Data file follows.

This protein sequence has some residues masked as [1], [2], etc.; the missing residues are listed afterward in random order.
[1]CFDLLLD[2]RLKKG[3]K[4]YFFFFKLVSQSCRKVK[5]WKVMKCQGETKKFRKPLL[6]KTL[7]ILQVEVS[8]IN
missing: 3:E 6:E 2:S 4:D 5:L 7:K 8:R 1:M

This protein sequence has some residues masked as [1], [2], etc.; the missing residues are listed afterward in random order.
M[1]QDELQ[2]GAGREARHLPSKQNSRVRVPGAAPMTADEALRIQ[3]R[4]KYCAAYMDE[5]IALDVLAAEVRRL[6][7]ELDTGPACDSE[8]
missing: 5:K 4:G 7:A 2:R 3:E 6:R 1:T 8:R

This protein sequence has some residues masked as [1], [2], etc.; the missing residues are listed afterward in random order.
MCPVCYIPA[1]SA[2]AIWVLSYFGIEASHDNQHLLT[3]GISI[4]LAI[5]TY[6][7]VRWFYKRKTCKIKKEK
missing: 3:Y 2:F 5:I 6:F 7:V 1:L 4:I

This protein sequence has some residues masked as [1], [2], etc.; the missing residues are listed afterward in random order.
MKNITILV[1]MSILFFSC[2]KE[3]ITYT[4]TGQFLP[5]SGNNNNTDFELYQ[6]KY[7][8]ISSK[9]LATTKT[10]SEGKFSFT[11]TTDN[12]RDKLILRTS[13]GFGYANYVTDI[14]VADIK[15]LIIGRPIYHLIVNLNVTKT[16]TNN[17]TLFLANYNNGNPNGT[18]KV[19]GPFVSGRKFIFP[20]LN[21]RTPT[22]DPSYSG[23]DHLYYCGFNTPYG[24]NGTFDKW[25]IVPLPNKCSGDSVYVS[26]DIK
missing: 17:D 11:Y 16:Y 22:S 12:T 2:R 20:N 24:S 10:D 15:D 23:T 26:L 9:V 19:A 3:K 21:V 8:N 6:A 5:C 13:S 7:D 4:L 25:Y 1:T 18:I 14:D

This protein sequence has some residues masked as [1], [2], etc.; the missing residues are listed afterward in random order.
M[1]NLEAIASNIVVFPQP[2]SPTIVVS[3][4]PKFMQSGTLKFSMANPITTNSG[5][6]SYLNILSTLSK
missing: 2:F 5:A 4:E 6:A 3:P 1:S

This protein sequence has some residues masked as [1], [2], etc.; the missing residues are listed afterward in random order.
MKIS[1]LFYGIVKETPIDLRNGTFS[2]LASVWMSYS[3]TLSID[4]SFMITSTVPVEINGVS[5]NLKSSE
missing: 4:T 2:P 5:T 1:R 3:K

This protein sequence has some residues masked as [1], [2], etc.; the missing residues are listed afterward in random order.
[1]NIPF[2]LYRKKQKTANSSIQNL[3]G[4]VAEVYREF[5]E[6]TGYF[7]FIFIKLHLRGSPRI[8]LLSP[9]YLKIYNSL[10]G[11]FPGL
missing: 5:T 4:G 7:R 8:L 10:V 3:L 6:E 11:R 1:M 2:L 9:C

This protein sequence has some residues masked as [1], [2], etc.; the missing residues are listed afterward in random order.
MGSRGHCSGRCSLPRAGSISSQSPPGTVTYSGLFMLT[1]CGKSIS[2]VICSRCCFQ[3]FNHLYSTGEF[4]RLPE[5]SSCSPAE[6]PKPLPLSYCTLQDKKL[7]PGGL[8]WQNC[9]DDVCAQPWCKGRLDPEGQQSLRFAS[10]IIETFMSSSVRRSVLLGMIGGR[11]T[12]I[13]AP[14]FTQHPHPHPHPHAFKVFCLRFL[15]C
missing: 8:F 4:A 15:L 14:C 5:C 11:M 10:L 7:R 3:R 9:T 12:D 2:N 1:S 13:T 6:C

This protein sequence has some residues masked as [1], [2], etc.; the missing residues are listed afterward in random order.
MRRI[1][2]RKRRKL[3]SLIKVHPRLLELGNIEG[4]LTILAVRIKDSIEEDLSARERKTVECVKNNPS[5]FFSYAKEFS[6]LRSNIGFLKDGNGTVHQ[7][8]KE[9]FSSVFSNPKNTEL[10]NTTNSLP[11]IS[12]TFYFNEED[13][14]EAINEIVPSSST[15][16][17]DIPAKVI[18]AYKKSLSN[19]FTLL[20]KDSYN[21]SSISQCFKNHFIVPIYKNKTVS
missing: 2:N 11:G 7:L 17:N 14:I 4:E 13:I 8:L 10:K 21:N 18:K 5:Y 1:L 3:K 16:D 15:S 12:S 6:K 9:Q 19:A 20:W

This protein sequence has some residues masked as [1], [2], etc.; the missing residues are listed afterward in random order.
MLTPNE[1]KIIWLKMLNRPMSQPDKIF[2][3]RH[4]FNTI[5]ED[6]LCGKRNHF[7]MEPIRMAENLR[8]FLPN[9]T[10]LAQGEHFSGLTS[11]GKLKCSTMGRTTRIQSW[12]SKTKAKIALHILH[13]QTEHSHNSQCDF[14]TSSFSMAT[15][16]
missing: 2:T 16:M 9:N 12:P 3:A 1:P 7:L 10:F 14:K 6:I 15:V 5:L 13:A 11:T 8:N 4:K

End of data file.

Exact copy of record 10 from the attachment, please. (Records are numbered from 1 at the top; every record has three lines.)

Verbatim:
This protein sequence has some residues masked as [1], [2], etc.; the missing residues are listed afterward in random order.
MLTPNE[1]KIIWLKMLNRPMSQPDKIF[2][3]RH[4]FNTI[5]ED[6]LCGKRNHF[7]MEPIRMAENLR[8]FLPN[9]T[10]LAQGEHFSGLTS[11]GKLKCSTMGRTTRIQSW[12]SKTKAKIALHILH[13]QTEHSHNSQCDF[14]TSSFSMAT[15][16]
missing: 2:T 16:M 9:N 12:P 3:A 1:P 7:L 10:F 14:K 6:I 15:V 5:L 13:A 11:T 8:N 4:K